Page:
It’s with great pleasure we’re going to be keeping tabs on some fascinating projects at Jensen Motor Boat in the coming months. Jensen, located on Seattle’s Ship Canal not far from the Montlake Bridge, is in the midst of some fascinating projects. Looking at what they’ve been up to the last few years, these projects will come to spectacular fruition. Any discussion of the quality of Jensen’s wooden yacht restoration projects would have to include the word uncompromising.
If you’re not familiar with Jensen’s storied history, check out their About page on Jensen website. Hopefully we can touch more on the history in posts to come.
The first project to come to fruition will likely be Jensen manager Steve Evavold’s own Chris Craft Riviera. The runabout is a bit like a time capsule, having spent the last 50 or so years tucked away in a carport. The only use it got was as a squirrel condo. There’s no running around for bits and pieces to bring the Riviera back to the original: they’re all there and just in need of a cleanup.
Ruby Ann, as will be named, will feature the original red leather interior and upholstery. Expect to see her on Lakes Washington and Union in the coming months.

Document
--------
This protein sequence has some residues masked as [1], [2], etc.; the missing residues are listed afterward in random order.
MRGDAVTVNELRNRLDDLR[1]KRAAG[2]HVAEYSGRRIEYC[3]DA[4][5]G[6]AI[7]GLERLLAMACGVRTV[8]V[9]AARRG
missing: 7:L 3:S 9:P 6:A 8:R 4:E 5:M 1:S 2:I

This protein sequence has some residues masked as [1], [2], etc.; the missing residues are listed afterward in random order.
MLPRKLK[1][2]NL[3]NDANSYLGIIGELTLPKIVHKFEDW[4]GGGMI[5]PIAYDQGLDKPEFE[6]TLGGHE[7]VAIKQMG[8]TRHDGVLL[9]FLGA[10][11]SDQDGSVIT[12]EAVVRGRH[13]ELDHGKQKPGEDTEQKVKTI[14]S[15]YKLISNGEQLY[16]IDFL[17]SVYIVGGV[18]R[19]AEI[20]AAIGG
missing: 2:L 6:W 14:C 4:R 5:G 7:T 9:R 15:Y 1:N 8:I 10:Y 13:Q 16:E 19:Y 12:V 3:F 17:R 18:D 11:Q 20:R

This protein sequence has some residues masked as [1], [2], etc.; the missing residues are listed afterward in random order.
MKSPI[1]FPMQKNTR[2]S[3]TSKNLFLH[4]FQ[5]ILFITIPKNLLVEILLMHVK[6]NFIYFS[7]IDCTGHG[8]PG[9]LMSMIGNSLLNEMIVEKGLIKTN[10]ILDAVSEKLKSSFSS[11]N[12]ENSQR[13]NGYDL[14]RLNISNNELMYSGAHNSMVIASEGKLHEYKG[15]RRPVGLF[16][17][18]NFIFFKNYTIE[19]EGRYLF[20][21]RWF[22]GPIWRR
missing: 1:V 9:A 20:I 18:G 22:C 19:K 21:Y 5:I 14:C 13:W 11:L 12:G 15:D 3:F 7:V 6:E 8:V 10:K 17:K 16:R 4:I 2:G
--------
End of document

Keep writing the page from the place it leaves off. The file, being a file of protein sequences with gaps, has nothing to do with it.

Bonne Amie is a 1955 Nevins 40 yawl designed by Sparkman and Stephens. Owner Jonathan Flack isn’t just rebuilding her back to the original, he’s setting her up for serious passagemaking around the Pacific and living aboard in the years to come. Unlike the Chris Craft, Bonne Amie was heavily used on San Francisco Bay and broken in a few places. The rebuild is in fact both structural and, of course, cosmetic.
Click on any photo to enlarge
One of the intriguing aspects of Bonne Amie is the connection to her roots. Flack had personal connections to both Mitch Neff and Olin Stephens, and both were enthusiastic about the project before their deaths. Flack is in touch with owners of the other Nevins 40s (13 were built) to get every detail correct.
Flack has an in-depth and active blog about the restoration.
The biggest project will be the restoration of a 72′ Baglietto motor yacht. This one promises to be a spectacular project, from her two 18-cylinder Italian gas engines to her wrap-around windows, she’ll elicit an era of style and attitude seldom seen anymore.
The boat has an interesting story. Once owned by the Aga Khan, this Baglietto ran aground and sank in the Mediterranean within the last couple of years. She was raised and shipped to Seattle to enter rehab at Jensen Motor Boat.
We’ll be following each of these projects in much more detail, so stay tuned.